Final Four

Build up: McGary develops from raw talent into focal point of Michigan offense

Photo illustration by Ankur Patankar, Photo courtesy of University of Michigan Athletics

Michigan big man Mitch McGary has gone from seldom used in the regular season, to a key component of the Wolverines' Final Four run.

Mitch McGary rode the roller coaster of college basketball recruiting. From Chesterton High School (Ind.) and AAU national powerhouse SYF Players to renowned Brewster Academy, the big man’s stock skyrocketed as he dominated AAU tournaments, and faded quickly as his stats fell at Brewster.

He rose from a triple-digit prospect, skipped double-digits and landed on ESPN and Rivals’ rankings as a top-five recruit in the class of 2012. He signed with Michigan on Nov. 3, 2011, as the nation’s No. 2 recruit in both rankings. But McGary finished his prep year at Brewster as ESPN’s No. 27 prospect, while Rivals had him at No. 30.

The only number that matters now is two: the amount of wins it’ll take for McGary to win the national championship, his stated goal when he signed his Letter of Intent. Starting in each of Michigan’s four NCAA Tournament games, McGary’s ability to get to the high post and open up the Wolverines offense has been crucial in its run to the Final Four.

His production at Chesterton caught the eyes of scouts and he surged through the rankings. But as quickly as McGary’s stock rose, it fell.

“I wouldn’t really say it was his performance because he brought it every night, and some games he didn’t play well,” former Brewster teammate and current Florida State guard Aaron Thomas said. “People waited for those times he didn’t play well to criticize him. (But) he was one of those guys who really didn’t care about rankings.”

Like many big men, he was athletic early on in his development with untapped potential. Under SYF coach Wayne Brumm and high school coach Tom Peller’s teaching, McGary went from tall and raw to taller and polished.

McGary’s shooting form was reminiscent of a bowler twisting his wrist, Brumm said, but it became more natural. And teammates and coaches raved about McGary’s ability to grab rebounds and trigger fast breaks.

The success stemmed from one two-week training session in the spring of 2011.

“We worked really hard during Spring Break in his senior year of high school,” Brumm said. “He came back home, I got a personal trainer and he worked out every day for two weeks. This guy threw his vertical up in just two weeks. He had never really lifted with his glutes and his legs the way he probably should have.”

McGary hit the spring circuit on a tear. He shined at the LeBron James Skills Academy, shattered a backboard at the Boost Mobile Elite event and dominated the Under Armour Best of the Best Camp. ESPN and Scout.com ranked him No. 3 overall, while Rivals put him at No. 5. Michigan, Duke, Florida, North Carolina, Kentucky and Maryland showed interest.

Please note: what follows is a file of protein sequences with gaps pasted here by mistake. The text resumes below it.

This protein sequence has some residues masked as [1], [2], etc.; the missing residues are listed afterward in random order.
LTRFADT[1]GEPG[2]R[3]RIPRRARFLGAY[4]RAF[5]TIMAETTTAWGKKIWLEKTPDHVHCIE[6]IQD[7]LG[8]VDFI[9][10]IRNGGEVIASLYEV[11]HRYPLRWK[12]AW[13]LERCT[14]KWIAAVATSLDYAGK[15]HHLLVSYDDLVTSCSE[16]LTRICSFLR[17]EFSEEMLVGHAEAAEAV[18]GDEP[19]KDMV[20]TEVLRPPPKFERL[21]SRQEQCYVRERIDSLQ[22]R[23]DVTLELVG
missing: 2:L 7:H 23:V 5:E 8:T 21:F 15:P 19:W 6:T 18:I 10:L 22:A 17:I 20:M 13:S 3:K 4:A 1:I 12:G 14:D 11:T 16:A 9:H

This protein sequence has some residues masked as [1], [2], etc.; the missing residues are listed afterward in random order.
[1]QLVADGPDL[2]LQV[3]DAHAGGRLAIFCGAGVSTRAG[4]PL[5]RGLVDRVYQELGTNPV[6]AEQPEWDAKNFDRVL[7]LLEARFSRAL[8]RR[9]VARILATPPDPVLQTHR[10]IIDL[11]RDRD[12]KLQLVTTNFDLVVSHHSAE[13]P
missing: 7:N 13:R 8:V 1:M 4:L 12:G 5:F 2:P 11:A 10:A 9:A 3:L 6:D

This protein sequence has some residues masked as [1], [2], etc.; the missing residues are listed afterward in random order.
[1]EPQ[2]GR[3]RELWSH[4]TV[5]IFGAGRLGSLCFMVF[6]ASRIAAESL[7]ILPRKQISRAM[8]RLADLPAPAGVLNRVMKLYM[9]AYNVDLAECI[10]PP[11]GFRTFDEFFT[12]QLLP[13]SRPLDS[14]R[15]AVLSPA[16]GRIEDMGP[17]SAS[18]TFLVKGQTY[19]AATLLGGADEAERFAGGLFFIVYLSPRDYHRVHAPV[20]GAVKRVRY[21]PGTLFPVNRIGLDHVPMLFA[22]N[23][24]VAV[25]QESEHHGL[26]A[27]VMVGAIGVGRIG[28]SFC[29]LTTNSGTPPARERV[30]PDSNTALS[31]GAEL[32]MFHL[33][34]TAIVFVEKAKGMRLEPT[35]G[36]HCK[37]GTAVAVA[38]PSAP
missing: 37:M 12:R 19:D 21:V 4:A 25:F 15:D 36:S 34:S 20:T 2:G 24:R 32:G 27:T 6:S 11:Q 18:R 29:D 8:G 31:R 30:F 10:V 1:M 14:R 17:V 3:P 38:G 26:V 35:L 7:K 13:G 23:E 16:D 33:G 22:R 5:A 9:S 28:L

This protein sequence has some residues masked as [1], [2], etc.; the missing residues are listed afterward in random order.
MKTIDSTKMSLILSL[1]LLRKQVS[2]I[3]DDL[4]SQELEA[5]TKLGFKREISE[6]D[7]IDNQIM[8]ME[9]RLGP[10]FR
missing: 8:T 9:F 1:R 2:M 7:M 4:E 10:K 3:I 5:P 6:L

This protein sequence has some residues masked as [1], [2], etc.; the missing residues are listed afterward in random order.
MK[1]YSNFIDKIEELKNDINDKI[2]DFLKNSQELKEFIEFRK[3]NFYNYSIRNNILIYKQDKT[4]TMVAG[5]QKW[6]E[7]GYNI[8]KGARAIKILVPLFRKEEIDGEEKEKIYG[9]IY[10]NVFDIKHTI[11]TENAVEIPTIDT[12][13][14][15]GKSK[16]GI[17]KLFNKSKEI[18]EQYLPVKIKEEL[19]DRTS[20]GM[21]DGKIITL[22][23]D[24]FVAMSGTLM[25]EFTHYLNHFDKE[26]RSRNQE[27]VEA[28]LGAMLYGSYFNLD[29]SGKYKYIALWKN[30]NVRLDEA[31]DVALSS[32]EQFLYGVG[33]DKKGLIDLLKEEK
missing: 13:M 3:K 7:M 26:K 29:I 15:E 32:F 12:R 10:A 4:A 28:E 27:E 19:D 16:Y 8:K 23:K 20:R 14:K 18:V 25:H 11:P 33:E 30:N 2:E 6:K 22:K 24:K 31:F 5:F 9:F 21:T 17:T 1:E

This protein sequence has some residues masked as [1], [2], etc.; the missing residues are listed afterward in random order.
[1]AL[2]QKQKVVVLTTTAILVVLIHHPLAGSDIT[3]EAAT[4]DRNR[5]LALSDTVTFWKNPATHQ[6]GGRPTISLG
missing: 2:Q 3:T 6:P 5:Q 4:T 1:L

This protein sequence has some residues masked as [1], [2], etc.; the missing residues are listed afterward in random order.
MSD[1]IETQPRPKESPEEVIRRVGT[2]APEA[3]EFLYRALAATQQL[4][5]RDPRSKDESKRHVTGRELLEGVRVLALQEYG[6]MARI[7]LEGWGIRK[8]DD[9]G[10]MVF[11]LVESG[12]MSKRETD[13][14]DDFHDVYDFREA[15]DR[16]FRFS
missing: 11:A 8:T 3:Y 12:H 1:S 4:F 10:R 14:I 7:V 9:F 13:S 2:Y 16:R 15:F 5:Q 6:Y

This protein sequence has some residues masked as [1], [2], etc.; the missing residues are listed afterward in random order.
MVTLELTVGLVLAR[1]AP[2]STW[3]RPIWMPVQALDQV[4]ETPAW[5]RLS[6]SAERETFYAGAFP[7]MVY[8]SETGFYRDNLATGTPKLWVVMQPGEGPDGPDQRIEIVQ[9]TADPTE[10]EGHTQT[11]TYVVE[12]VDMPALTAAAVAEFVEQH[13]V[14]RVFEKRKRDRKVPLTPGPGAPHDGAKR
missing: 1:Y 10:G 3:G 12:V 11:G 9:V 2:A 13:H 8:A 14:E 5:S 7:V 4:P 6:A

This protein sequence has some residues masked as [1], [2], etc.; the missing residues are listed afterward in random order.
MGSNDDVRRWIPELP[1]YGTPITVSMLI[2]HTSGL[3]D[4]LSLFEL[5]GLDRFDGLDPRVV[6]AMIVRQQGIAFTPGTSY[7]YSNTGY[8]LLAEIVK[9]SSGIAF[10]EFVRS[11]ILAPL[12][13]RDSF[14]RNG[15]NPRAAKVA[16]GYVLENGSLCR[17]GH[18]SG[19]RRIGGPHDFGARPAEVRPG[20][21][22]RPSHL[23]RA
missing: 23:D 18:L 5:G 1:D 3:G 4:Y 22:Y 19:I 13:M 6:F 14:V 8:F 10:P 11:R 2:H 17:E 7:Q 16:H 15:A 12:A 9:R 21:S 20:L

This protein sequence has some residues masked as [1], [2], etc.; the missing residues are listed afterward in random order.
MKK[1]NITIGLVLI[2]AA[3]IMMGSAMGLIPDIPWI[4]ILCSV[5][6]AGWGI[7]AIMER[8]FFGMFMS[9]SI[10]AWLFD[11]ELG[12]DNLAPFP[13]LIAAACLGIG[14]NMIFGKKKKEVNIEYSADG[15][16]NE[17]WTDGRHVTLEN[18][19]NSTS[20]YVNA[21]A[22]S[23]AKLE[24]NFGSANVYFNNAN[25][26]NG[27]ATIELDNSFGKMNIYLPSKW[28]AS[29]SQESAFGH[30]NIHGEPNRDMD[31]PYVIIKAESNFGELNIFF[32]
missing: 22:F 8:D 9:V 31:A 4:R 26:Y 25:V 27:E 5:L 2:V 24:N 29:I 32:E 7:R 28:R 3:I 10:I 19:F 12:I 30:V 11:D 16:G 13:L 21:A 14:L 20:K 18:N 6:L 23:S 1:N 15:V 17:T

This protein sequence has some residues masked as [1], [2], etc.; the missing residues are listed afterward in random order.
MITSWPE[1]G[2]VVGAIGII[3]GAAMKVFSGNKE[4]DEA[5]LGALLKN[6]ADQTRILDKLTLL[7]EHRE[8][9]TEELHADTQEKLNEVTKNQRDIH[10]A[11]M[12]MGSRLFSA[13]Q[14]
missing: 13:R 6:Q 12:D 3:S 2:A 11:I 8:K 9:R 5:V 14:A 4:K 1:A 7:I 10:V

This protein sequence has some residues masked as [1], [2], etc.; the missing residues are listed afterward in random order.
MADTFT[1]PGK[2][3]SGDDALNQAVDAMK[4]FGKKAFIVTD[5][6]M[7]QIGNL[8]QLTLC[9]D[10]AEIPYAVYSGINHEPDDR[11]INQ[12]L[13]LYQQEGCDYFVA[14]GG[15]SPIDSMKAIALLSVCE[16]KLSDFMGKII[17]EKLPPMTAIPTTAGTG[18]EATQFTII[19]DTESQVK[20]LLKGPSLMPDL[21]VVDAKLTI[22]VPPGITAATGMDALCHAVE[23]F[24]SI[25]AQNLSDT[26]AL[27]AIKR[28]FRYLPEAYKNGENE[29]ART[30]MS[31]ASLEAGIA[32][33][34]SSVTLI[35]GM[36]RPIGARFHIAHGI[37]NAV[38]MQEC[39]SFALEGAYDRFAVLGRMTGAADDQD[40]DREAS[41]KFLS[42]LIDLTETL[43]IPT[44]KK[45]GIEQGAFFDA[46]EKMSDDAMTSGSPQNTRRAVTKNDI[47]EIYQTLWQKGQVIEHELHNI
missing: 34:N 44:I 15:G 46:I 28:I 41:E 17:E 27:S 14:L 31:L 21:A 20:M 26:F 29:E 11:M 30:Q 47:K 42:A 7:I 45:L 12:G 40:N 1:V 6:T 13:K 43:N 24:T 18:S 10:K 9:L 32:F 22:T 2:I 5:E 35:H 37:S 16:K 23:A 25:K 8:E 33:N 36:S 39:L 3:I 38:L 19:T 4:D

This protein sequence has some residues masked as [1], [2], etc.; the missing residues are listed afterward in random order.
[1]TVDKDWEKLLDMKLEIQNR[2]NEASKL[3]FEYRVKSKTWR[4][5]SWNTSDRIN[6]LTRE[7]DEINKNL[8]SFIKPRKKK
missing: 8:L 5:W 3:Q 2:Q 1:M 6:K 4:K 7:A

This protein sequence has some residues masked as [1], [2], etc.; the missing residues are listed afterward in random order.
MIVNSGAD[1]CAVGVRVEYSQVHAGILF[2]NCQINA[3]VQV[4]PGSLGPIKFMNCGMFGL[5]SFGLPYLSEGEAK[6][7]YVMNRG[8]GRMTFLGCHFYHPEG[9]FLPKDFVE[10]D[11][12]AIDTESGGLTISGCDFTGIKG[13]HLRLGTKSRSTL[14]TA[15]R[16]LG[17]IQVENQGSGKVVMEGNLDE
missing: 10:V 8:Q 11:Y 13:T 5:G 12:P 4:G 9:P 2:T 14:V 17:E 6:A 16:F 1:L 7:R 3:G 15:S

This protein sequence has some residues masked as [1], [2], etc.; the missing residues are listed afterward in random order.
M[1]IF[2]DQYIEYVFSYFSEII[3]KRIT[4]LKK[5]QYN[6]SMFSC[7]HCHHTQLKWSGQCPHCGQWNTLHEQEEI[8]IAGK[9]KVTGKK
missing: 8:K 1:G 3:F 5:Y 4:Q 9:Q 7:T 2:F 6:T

But he struggled academically at Charleston and transferred for his senior year to Brewster, where he could focus more on his studies. Peller said McGary was such a talented athlete that things may have come too easily for him and he may have gotten by without much effort.

“He’s not a dumb kid, though; he just didn’t work,” Peller said.

But when he arrived at Brewster, he was joined by Division-I recruits Semaj Christon, Jalen Reynolds, JaKarr Sampson and T.J. Warren — players who were scorers and players who needed shots. McGary’s scoring suffered, and so too did his place in the rankings. He even came off the bench for a time.

“We were so much of a talented team that he didn’t need to carry us,” said Warren, now a forward at North Carolina State. “Everybody could play. His rankings started to fall at the beginning of the season, but I don’t understand how, because he always played hard, we were winning and Mitch was averaging a double-double. It wowed me when he dropped in the rankings like that.”
There were also a few poor performances, most notably against Kentucky star Nerlens Noel. Noel finished with 22 points, eight rebounds and seven blocked shots. McGary had two points on 1-of-8 shooting.

But what made McGary highly regarded in the first place was still there.

“Nobody teaches the great ones everything,” Brumm said. “The great ones always have something that makes them special.”

In McGary’s case, it’s fearlessness and motor.

“If a kid goes up to dunk, everyone runs away. They don’t want to get dunked on,” Brumm said. “Mitch doesn’t care.

“And his motor. For a big kid to outrun and outwork guards ― I mean, guards would be begging me for a rest and Mitch was like, ‘Hey, I’m good.’”

McGary worked with former Michigan captain and Chesterton alumnus Zack Novak in the summers after his sophomore and junior season. Novak taught McGary the work ethic, commitment and discipline it takes to play at the major Division-I level.

The change was seen later in his career at Chesterton and he matured even more at Brewster.

“Throughout the whole season he played his butt off, worked hard and things fell his way, obviously because he’s in the Final Four now,” said Joe Bramanti, a former Brewster teammate and current Wright State guard. “You spend a year with him, you learn about him, you get to be his friend, and now he’s doing things you’ve always dreamed of doing. It’s an awesome sight to see.”

Now McGary wears the blue and yellow Novak once wore. And he’s thrived down the stretch of the season. And as he does, new numbers are circulating around McGary: where he could fall in a future NBA Draft.

But those that know him best know that the rankings never fazed him. He just focused on what he had to do to become the best basketball player he could.

Said Peller: “We knew early on he had professional talent.”

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